1. Homeopathic birth kit

I had this for Olivia’s birth and it truly was a life-saver. It was especially helpful in reducing stress and in expelling my placenta (and avoiding a shot of syntocin to do so). I grabbed mine from Linda Baker at Intelligent Health, and would always advise working with a qualified homeopath on this – for guidance and to get good quality products.

  1. Postpartum spray

To help heal your lady garden….especially if you have any tears. I had a few labial grazes that needed stitches with Olivia, and found THIS SPRAY really helpful.

But this time I’m making my own using this recipe (courtesy of doTERRA). I have since made this up for a friend who had some very nasty tears, and she found it wonderfull soothing…..

Ingredients

  • 6 tablespoons witch hazel
  • 4 tablespoons filtered water
  • 5 drops Lavender oil
  • 5 drops Frankincense oil

Directions

  1. Combine witch hazel and water in a small glass spray bottle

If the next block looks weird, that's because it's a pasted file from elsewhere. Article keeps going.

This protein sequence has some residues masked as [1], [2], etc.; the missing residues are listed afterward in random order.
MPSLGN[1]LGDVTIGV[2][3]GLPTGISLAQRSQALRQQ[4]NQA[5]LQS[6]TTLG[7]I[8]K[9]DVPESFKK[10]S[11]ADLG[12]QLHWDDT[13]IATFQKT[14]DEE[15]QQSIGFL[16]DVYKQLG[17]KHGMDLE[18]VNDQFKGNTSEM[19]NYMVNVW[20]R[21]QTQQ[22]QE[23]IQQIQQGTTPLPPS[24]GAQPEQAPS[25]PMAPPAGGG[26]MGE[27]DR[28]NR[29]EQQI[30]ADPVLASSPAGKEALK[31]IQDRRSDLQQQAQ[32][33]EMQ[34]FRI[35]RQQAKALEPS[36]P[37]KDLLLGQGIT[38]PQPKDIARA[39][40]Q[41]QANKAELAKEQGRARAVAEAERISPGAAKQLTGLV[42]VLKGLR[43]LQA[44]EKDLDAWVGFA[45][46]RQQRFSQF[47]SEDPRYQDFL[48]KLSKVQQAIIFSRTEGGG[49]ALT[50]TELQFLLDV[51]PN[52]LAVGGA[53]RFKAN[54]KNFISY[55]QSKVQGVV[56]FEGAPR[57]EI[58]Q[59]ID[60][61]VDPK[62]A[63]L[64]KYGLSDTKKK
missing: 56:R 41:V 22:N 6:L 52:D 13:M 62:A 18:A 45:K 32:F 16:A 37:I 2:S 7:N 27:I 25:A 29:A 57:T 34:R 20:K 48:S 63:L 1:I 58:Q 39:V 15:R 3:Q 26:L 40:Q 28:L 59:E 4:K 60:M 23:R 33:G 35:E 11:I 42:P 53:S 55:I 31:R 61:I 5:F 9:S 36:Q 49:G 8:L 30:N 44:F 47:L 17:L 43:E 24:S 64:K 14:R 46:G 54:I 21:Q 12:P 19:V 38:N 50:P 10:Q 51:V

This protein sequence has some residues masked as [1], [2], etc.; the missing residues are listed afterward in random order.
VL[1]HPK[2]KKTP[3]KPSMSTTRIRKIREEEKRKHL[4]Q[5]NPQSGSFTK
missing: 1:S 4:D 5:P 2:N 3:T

2. Add Lavender oil and Frankincense oil
  3. Shake well and apply to perineum, or spray onto maternity pads for a cooling and healing effect

 

  1. Nipple shields

I don’t have very “porn-star-esque” pointy nipples (TMI, perhaps?), which made it hard for Olivia to latch on at the start. So I used nipple shields….for about 8 weeks. Yep, they were annoying an inconvenient, but they meant that I could breastfeed my daughter. As a nice side effect, I didn’t have any issues with cracked nipples!

If you don’t need them, don’t use them, but maybe have them on hand just in case.

  1. Colostrum

Further to my previous point….. I started collecting, and freezing, colostrum at around 35 weeks gestation (as that was when my breasts started producing it) in little 1mL syringes. And I am glad I did. As I mentioned, Olivia had issues latching on at the start so, at 3AM after she was born (and I had been awake for 24hrs, since my contractions started), we were all a little bit exhausted. It was nice to be able to syringe a little of this liquid gold into her and drift off to sleep with her tucked into my top.